How to survive the rising tide of ransomware attacks in the Middle East

Remote work and increasingly sophisticated hacking tools are contributing to increase in ransomware attacks. Here's how to protect your enterprise.

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Ransomware is on the rise worldwide this year as cybercriminals take advantage of newly remote workers, growing pools of data, and more sophisticated hacking technology. The Middle East, a region that until recently has had relatively little  experience with remote work and off-premises data storage, has been vulnerable  to this growing tide of cybercriminality.

Globally, there has been an incredible 715 percent rise in detected and blocked ransomware attacks since 2019, according to security company Bitdefender, and experts believe that a ransomware attack will take place every 11 seconds by 2021. In the Middle East, there were 2.57 million phishing attacks between April and June of this year alone, security firm Kaspersky has reported. Phishing, a preferred tool of black hat hackers, has seen a 600 percent increase in the UAE since February, and Saudi Arabia saw 973,061 phishing attacks, the most in the region, in the same period, Kaspersky said.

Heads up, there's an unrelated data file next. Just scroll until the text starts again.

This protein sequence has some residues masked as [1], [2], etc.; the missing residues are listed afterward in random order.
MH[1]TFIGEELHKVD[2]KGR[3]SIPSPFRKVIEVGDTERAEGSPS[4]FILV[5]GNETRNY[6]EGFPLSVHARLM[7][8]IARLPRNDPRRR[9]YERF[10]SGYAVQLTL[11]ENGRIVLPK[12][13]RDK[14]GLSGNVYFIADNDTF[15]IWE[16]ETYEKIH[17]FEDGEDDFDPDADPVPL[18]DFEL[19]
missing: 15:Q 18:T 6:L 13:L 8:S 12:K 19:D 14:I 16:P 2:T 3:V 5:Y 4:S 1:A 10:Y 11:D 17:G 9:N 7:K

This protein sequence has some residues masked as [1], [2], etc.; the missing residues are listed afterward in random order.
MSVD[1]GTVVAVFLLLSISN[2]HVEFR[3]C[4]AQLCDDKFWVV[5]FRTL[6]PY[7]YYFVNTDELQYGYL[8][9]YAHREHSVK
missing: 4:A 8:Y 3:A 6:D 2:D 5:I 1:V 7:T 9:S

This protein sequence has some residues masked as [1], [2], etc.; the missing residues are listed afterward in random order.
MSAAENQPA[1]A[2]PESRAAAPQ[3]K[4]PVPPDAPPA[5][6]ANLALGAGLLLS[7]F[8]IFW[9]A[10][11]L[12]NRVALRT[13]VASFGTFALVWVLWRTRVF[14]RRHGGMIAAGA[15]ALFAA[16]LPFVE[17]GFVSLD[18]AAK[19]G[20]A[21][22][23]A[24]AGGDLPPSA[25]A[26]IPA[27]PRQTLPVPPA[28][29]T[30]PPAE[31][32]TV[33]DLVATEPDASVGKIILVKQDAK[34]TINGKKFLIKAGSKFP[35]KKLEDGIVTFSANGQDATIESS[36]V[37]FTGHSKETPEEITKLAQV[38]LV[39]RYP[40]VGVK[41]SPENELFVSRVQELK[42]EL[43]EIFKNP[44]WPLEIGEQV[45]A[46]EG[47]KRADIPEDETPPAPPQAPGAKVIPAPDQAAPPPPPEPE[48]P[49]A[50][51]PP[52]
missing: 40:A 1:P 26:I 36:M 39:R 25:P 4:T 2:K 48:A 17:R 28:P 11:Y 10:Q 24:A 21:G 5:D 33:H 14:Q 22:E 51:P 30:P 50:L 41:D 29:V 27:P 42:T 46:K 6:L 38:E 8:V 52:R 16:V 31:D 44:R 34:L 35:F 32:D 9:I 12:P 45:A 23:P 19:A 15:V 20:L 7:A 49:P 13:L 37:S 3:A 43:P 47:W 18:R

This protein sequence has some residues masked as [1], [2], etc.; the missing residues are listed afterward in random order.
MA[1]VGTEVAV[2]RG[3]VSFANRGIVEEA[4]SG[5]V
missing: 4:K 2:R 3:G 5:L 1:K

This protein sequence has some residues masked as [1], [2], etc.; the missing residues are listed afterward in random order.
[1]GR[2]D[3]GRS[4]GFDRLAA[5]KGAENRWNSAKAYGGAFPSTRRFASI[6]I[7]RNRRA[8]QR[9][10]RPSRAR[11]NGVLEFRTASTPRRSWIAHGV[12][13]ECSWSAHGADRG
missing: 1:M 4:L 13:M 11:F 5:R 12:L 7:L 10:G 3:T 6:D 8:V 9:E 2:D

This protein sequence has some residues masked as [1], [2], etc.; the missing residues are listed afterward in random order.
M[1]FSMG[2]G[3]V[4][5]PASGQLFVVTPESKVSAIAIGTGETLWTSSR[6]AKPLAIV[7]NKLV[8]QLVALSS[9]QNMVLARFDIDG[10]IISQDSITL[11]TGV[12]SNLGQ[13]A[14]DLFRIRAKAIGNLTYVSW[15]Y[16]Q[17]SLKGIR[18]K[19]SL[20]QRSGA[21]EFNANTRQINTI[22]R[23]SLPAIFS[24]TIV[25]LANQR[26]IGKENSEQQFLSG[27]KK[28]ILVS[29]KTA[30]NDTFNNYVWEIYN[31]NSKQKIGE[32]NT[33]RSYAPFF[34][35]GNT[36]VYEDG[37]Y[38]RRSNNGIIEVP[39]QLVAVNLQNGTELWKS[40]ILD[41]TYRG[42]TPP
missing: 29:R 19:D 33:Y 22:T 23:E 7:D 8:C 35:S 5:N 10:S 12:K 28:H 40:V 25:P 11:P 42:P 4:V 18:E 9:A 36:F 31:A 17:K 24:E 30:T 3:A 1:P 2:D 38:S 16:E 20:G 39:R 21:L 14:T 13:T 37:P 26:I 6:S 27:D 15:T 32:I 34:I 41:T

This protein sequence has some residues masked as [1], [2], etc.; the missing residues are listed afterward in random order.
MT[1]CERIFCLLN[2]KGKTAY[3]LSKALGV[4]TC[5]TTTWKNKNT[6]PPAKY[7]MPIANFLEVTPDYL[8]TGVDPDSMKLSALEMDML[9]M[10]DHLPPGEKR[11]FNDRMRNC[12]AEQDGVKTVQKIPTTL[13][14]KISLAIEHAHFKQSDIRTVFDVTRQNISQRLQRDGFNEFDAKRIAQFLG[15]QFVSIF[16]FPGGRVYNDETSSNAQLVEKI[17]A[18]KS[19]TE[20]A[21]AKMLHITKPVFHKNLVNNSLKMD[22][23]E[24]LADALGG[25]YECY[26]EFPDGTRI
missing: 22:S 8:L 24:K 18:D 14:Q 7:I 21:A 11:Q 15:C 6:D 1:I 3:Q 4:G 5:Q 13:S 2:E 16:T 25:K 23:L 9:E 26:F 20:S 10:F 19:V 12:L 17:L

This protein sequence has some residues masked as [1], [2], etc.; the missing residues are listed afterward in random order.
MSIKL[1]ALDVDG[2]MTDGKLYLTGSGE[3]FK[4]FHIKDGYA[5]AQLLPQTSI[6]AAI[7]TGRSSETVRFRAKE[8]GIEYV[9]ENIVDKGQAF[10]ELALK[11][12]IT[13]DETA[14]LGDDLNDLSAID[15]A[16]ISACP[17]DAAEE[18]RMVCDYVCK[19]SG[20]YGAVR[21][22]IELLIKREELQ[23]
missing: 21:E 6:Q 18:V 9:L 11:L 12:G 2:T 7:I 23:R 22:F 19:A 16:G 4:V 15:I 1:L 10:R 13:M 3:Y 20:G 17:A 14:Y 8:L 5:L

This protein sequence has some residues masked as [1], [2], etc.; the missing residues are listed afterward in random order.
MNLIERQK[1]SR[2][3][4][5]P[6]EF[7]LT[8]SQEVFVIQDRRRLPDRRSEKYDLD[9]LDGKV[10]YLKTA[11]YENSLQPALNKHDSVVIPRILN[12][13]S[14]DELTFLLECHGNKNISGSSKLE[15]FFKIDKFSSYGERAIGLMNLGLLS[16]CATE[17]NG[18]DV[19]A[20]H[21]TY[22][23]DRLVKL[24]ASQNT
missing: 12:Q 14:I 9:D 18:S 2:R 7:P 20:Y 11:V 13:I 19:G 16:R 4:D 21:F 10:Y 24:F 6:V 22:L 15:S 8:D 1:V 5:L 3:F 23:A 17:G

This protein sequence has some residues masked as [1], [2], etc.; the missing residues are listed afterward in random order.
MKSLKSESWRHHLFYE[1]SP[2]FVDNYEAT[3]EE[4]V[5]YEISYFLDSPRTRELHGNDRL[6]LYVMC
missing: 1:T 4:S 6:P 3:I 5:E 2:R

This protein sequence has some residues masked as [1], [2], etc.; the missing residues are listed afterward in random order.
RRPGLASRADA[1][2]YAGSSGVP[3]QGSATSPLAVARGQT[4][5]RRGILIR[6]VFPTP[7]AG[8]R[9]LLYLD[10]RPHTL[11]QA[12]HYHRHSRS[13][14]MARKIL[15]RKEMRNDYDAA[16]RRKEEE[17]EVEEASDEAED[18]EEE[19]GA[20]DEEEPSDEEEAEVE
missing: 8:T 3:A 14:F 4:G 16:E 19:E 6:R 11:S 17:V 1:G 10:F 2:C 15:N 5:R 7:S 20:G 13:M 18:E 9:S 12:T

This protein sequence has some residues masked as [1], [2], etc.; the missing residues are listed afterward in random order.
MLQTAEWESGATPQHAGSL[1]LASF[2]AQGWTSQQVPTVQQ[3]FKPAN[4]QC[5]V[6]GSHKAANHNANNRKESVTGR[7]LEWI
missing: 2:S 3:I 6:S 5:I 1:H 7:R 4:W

johnny karam Veritas Technologies

Johnny Karam is vice president of emerging markets at Veritas Technologies.

"There are two essential kinds of ransomware which are circulating all over the MENA [Middle East and North Africa] region," said Johnny Karam, vice president of emerging markets at Veritas Technologies. "The most widely recognized sort today is crypto-ransomware, which expects to scramble individual data, information, and records. The other, known as locker ransomware, is intended to lock the system, preventing victims from utilizing it."

On July 6 and July 9, 2020, two state-run organizations in the Middle East and North Africa reportedly suffered a simultaneous ransomware attack that threatened to lock down their systems. Palo Alto's global threat intelligence team, Unit 42, reported that the cybercriminals installed and ran a variant of the Thanos ransomware which created a text file that displayed a message requesting the victim a transfer of 'US $20,000' into a specified bitcoin wallet to restore the files on the system.

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